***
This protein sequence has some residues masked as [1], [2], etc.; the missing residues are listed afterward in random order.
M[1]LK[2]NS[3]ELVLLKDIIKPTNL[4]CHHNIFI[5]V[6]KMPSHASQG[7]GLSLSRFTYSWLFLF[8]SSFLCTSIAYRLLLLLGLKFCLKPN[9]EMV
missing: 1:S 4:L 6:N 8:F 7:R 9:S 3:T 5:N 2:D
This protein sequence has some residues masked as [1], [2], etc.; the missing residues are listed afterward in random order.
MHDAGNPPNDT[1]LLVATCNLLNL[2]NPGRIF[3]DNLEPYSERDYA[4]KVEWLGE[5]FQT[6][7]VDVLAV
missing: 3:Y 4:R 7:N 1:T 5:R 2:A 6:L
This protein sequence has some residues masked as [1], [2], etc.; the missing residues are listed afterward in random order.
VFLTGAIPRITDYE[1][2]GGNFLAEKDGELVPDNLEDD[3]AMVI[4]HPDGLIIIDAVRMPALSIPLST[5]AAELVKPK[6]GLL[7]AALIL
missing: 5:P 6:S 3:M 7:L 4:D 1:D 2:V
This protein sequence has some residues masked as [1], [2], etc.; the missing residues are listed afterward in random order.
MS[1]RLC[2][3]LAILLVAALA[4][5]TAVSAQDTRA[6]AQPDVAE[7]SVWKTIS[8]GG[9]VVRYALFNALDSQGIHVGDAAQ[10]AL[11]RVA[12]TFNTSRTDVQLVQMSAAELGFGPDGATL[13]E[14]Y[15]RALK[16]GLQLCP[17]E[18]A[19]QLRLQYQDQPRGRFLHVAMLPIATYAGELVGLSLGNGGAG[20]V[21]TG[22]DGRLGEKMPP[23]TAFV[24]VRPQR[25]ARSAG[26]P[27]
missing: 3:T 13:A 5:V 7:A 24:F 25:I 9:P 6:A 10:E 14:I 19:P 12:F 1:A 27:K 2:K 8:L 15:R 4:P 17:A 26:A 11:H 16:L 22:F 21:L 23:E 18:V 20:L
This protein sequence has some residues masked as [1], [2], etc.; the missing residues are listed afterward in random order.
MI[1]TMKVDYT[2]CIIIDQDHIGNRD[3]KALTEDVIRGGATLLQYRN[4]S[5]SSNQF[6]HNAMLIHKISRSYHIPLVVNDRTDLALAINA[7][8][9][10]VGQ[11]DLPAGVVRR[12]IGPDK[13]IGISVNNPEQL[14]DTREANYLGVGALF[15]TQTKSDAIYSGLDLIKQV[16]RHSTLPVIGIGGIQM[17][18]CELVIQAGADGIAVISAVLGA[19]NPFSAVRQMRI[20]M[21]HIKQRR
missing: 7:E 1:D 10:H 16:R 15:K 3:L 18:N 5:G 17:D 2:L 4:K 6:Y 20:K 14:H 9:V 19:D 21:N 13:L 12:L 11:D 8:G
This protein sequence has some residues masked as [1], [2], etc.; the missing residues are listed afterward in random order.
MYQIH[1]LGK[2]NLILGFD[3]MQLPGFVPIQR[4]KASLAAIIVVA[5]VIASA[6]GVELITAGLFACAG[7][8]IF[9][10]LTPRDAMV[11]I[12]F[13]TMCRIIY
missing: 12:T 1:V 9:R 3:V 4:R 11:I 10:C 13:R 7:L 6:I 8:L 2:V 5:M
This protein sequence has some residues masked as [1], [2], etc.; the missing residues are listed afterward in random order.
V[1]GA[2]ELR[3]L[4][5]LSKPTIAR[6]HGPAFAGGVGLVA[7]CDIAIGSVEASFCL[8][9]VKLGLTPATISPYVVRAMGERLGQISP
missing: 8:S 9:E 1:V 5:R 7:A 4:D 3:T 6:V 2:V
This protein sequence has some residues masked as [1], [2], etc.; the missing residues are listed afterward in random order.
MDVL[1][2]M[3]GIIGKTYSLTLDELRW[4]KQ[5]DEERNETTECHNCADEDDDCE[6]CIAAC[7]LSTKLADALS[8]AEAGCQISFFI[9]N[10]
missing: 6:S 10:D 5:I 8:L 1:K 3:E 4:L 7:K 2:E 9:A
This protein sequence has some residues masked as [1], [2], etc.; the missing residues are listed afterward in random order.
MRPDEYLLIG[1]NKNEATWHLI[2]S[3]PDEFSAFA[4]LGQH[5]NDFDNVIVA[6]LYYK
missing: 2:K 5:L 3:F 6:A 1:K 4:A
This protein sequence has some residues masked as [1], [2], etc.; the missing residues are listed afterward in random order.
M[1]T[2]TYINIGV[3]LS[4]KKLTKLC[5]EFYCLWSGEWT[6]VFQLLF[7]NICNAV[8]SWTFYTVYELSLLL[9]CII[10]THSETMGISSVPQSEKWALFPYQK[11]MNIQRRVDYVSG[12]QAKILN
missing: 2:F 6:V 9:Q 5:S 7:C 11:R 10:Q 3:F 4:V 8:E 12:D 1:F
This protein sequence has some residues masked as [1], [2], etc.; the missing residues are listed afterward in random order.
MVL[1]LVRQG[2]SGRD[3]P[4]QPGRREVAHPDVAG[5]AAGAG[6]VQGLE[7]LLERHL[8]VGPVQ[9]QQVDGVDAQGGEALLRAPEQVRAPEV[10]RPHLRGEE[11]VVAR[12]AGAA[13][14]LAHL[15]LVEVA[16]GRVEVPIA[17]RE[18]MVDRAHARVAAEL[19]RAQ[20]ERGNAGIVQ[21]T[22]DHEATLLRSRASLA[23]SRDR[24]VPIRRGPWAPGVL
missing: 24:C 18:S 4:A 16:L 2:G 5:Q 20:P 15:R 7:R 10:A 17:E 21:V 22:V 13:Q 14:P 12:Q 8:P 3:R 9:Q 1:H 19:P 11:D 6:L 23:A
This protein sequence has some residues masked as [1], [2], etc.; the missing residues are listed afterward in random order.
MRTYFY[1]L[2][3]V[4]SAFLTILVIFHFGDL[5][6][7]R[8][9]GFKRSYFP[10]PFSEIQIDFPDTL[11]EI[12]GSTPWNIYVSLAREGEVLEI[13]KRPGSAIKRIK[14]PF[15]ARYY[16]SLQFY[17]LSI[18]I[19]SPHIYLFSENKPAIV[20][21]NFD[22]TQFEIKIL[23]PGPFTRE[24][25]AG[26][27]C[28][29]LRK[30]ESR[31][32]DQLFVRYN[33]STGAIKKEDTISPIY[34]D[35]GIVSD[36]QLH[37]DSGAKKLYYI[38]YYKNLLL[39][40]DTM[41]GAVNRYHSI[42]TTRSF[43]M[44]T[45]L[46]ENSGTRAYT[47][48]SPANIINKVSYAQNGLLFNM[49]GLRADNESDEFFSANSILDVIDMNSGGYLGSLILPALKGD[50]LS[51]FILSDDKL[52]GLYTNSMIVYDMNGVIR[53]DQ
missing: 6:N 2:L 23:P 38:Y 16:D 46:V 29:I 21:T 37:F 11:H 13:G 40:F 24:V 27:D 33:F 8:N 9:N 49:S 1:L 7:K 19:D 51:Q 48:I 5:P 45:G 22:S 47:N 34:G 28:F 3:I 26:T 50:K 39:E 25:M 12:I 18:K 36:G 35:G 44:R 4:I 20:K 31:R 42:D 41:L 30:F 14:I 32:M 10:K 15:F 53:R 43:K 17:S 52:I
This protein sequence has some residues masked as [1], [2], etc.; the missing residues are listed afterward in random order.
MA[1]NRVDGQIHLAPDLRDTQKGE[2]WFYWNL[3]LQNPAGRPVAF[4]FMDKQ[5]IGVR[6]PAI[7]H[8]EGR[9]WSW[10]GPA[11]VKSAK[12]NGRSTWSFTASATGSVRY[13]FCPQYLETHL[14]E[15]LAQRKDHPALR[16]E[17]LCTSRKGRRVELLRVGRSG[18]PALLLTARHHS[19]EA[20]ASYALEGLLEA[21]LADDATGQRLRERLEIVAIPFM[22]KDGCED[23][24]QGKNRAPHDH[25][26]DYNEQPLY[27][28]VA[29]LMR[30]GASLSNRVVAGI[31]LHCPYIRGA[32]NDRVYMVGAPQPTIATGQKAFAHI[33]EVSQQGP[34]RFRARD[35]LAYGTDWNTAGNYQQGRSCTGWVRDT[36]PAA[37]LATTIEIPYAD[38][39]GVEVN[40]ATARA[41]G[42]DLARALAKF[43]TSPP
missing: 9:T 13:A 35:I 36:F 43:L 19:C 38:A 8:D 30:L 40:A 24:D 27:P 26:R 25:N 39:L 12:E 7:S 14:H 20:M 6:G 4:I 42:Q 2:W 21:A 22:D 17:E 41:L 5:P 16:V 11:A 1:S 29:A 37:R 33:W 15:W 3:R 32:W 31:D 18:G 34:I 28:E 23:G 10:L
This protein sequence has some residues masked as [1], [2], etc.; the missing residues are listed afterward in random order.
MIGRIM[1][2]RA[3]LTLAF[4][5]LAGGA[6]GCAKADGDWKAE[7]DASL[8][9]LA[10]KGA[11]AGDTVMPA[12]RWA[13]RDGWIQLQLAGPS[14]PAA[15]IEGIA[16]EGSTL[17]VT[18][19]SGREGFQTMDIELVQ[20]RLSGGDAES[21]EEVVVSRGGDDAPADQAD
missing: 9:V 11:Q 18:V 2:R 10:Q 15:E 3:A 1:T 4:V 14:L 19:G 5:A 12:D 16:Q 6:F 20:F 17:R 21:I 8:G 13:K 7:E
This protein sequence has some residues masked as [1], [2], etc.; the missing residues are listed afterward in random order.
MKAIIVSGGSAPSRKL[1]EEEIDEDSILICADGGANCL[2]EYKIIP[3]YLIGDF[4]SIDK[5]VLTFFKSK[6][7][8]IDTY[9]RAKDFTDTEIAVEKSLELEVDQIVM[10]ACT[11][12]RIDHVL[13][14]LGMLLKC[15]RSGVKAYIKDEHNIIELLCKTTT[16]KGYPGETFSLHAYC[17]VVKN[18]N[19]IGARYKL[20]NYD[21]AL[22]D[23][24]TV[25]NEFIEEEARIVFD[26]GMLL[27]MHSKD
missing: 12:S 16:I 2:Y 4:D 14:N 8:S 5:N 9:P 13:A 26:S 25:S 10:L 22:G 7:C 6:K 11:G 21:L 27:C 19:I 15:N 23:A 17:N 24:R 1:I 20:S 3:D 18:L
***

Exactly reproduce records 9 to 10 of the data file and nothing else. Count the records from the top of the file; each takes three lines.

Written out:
This protein sequence has some residues masked as [1], [2], etc.; the missing residues are listed afterward in random order.
MRPDEYLLIG[1]NKNEATWHLI[2]S[3]PDEFSAFA[4]LGQH[5]NDFDNVIVA[6]LYYK
missing: 2:K 5:L 3:F 6:A 1:K 4:A
This protein sequence has some residues masked as [1], [2], etc.; the missing residues are listed afterward in random order.
M[1]T[2]TYINIGV[3]LS[4]KKLTKLC[5]EFYCLWSGEWT[6]VFQLLF[7]NICNAV[8]SWTFYTVYELSLLL[9]CII[10]THSETMGISSVPQSEKWALFPYQK[11]MNIQRRVDYVSG[12]QAKILN
missing: 2:F 6:V 9:Q 5:S 7:C 11:R 10:Q 3:F 4:V 8:E 12:D 1:F